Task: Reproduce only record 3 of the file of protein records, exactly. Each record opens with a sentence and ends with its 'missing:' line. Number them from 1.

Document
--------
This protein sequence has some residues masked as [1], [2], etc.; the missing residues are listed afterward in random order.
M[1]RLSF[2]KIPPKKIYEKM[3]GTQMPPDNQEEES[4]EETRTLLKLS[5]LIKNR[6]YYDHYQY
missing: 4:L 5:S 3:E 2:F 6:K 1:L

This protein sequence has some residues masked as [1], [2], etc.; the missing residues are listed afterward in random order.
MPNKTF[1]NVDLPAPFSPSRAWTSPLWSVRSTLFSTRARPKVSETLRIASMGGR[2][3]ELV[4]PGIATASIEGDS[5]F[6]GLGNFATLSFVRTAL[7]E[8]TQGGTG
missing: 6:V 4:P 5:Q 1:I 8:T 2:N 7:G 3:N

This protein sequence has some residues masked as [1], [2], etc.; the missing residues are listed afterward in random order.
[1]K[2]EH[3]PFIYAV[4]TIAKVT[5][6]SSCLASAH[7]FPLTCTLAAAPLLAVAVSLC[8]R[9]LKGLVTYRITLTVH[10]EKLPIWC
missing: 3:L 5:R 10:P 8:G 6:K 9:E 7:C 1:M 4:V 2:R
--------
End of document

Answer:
This protein sequence has some residues masked as [1], [2], etc.; the missing residues are listed afterward in random order.
[1]K[2]EH[3]PFIYAV[4]TIAKVT[5][6]SSCLASAH[7]FPLTCTLAAAPLLAVAVSLC[8]R[9]LKGLVTYRITLTVH[10]EKLPIWC
missing: 3:L 5:R 10:P 8:G 6:K 9:E 7:C 1:M 4:V 2:R